“The majority of children facing severe malnutrition – nearly two-thirds of children who need treatment – live in places not currently in crisis, places that don’t normally receive humanitarian aid,” said USAID Administrator Samantha Power.
“We are witnessing an unprecedented child malnutrition crisis. The fact that many millions of children have to experience severe malnutrition in their first few years of life is unacceptable,” said Co-founder and Chair of CIFF Chris Hohn.
“Acute malnutrition can be prevented, and the effects mitigated, if detected and treated early." said Canada’s Minister of International Development and Minister responsible for the Pacific Economic Development Agency Harjit S. Sajjan.
“The world has reached a crossroads where climate change, continuous conflict in many regions, the impact of the COVID-19 pandemic, and now the war in Ukraine have converged to deepen and accelerate global food and nutrition insecurity." said Ireland’s Minister for Foreign Affairs Simon Coveney.
“Millions of children are currently being affected by the floods in Pakistan and the drought in Somalia, the latest signs of an accelerating climate crisis. People in these countries have done next to nothing to contribute to the crisis, yet they are among the ones being affected the most." said Climate and environmental activist Greta Thunberg.
The Russian invasion of Ukraine did not only bring bountiful returns to the armament corporations, the oil industries and the grain market but as this article pointed out, the American gas producers benefited profitably from the conflict.
The crisis in Ukraine has helped several LNG companies record bumper profits this year. The export company Cheniere earned $3.8bn more in cash from its operations in the first half of 2022 compared to the same period last year, while Sempra, a gas liquifying company, has enjoyed an eight-fold increase in LNG sales to Europe.
Just one day after the Russian attack upon Ukraine, the gas lobby issued to Biden a list of demands: more drilling on US public lands; the swift approval of proposed gas export terminals; and pressure on the Federal Energy Regulatory Commission, an independent agency, to green-light pending gas pipelines, to avoid the anticipated energy shortage.
The US gas industry has achieved almost all of its initial objectives. Within weeks, Biden adopted the gas industry’s major demands as policy, paving the way for new pipelines and export facilities, establishing a new taskforce to boost gas exports to Europe.
“I can’t even begin to tell you how much the momentum has changed for companies in the United States that have wanted to bring their projects forward and just haven’t been able to get long-term contracts,” said a jubilant Fred Hutchison, president of LNG Allies, the industry group. Biden administration, which styled itself as deeply committed to tackling the climate crisis, had “changed substantially” within just a week, Hutchison noted.
US LNG Association group wanted six specific gas export applications to be expedited, and within three weeks the US department of energy granted two of them, Cheniere Energy’s Sabine Pass project in Louisiana and its Corpus Christi operation in Texas. By the end of April, two further LNG export licenses had been issued. “Four down and two to go!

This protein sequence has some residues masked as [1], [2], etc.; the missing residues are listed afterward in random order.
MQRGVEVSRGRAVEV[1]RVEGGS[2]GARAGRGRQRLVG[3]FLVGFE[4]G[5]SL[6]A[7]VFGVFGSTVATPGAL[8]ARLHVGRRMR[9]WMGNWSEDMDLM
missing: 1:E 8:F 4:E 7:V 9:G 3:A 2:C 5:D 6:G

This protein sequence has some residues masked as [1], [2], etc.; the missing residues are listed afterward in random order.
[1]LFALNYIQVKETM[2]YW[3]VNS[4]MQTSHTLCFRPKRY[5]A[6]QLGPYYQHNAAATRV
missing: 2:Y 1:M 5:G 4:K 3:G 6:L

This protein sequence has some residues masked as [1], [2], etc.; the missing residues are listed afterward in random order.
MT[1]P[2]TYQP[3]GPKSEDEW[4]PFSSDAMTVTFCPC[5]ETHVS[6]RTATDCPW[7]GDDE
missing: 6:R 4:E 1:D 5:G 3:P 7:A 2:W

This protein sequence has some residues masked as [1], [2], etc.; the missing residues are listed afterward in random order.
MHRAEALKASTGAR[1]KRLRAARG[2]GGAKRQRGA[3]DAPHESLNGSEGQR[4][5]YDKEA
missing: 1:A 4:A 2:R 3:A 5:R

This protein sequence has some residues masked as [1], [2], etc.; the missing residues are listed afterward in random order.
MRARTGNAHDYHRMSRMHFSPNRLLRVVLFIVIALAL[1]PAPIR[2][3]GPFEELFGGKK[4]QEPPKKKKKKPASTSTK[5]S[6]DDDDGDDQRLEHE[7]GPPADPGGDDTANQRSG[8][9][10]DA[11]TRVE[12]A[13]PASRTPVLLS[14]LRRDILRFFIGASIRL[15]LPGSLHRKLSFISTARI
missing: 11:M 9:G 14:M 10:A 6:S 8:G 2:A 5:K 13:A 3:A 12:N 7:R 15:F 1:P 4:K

American LNG exports are set to grow an additional 20% by the end of this year. Biden has vowed to supply the European Union with at least 15 billion cubic meters of gas, equivalent to about half the amount of gas burned by Spain each year, by the end of 2022.
But the embrace of liquified natural gas (LNG) dismayed climate activists who warn it will lock in decades of planet-heating emissions and push the world closer to climate catastrophe. The International Energy Agency has said no new fossil fuel infrastructure can be built if the world is to avoid dangerous global heating.
Zorka Milin, senior advisor at Global Witness, said, the US gas industry was “licking its lips” at the onset of the Ukraine war.
“There is no doubt that Biden’s apparent capitulation to the gas industry has opened the door for these companies to continue to profit off the backs of those suffering in Ukraine, those living close to new gas infrastructure in the US and the millions affected by climate change globally.”
Milin explained, “Russia’s aggression in Ukraine, rising energy prices and the devastating impacts of climate change should be the biggest prompt yet to end the world’s dependence on fossil fuels,” said Milin. “Instead, an already rich industry is trying to seize the moment and force the world to double down on the very mistakes that have led us to this situation.”
Much of the new gas infrastructure won’t be operational for several years, which may be beyond the timeframe of the Russia-Ukraine conflict that has squeezed supplies and caused gas prices to spike. So much LNG export is planned or under construction, adding up to around a half of all total US gas production, that it will likely cause gas prices to climb for domestic American users, according to Clark Williams-Derry, analyst at the Institute for Energy Economics and Financial Analysis.
“It’s beginning to eat into the amount of gas available to domestic consumers,” said Williams-Derry. “We will see very severe impacts on domestic US gas prices, we will see the impacts for as long as the eye can see.”
Gas has long been touted as a helpful “bridge fuel” in dealing with the climate crisis as it emits less carbon dioxide than coal or oil and provides energy for processes such as steel making that renewables can’t quite manage yet. But the extraction, transportation and liquefaction required to create LNG for export creates almost as much emissions as burning the gas itself. LNG’s greenhouse gas impact is “at best, only modestly smaller than that of other fossil fuels”.